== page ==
transdada

poetics, time, body disruption and marginally queer solutions

Tuesday, April 27, 2004

Firing Employee for Anti-Gay Harassment Was Not Religious Discrimination, Ninth Circuit Says
By KENNETH OFGANG, Staff Writer/Appellate Courts
 
An evangelical Christian who was fired from her job for harassing a gay employee was not discriminated against on the basis of religion, the Ninth U.S. Circuit Court of Appeals ruled yesterday.

Evelyn Bodett’s admitted statements to a female subordinate, the court held, supported Cox Communications’ assertion that it fired Bodett for violating its anti-harassment policy rather than because of her religious beliefs.

Bodett worked for Cox’s Phoenix operation, and for its predecessor, American Cable, for 18 years. Her treatment of subordinate Kelley Carson came under scrutiny after Carson accepted a transfer to the company’s Omaha affiliate.

Bodett’s superior, a company vice president who knew that Carson had previously complained to another employee about Bodett’s comments, asked Carson to lunch and inquired why she was leaving. Carson said it was because she was disturbed with how Bodett treated her sexuality.



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Group pushes anti-gay marriage amendment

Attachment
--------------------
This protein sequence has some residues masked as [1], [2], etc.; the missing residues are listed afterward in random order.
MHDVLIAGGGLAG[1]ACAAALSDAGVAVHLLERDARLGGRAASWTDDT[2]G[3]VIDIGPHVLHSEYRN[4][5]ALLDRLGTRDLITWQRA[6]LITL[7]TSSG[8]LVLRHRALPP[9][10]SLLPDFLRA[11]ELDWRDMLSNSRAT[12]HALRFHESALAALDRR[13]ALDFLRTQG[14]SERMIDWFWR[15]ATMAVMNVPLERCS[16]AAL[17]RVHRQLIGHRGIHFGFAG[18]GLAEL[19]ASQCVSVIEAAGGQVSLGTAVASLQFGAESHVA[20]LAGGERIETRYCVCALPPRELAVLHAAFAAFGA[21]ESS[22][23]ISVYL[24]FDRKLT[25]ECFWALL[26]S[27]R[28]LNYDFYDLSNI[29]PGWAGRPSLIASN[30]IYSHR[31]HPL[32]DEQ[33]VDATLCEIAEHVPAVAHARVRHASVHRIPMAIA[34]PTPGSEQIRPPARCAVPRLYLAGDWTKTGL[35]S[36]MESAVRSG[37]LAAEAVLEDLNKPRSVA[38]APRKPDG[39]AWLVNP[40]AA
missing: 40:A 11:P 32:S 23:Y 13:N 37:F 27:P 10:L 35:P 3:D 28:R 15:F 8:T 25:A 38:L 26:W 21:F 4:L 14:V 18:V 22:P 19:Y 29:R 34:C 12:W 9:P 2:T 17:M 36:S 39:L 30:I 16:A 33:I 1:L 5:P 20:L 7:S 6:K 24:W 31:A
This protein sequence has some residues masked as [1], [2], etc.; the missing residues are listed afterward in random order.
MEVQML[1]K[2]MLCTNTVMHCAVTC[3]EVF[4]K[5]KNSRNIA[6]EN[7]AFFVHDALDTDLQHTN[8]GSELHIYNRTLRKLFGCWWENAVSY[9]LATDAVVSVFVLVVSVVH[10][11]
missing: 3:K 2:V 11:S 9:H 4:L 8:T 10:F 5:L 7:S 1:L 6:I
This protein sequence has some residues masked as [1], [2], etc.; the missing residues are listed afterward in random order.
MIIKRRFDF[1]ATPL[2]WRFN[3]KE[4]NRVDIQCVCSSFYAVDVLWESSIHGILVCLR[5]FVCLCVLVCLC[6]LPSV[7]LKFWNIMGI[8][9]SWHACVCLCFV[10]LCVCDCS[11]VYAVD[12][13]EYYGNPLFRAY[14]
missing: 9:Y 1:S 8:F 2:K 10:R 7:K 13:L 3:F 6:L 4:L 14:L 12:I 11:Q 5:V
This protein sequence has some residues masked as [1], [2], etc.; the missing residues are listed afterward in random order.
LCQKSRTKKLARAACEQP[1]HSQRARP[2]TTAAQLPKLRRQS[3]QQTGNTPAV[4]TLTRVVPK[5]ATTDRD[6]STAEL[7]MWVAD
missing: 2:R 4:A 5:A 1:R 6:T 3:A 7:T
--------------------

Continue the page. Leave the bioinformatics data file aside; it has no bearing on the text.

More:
By AMY MCCULLOUGH
Gannett News Service
COLUMBUS -- Gay-rights opponents want to amend the Ohio Constitution to ban same-sex marriages because they say a new state law prohibiting them might not be strong enough.

David R. Langdon, a Cincinnati attorney for the Ohio Campaign to Protect Marriage, said the group is preparing to put a constitutional amendment before voters in November.

Ohio is one of 13 states considering amending their constitutions to ban same-sex marriages. Four states have already amended their constitutions and five more are putting the ban on the ballot this November. Congress is considering a federal constitutional amendment.

Ohio Gov. Bob Taft signed the Defense of Marriage Act on Feb. 6, defining marriage as a union between one man and one woman in the state of Ohio. The bill came in response to a court decision in Massachusetts that forced legal recognition of gay marriages.



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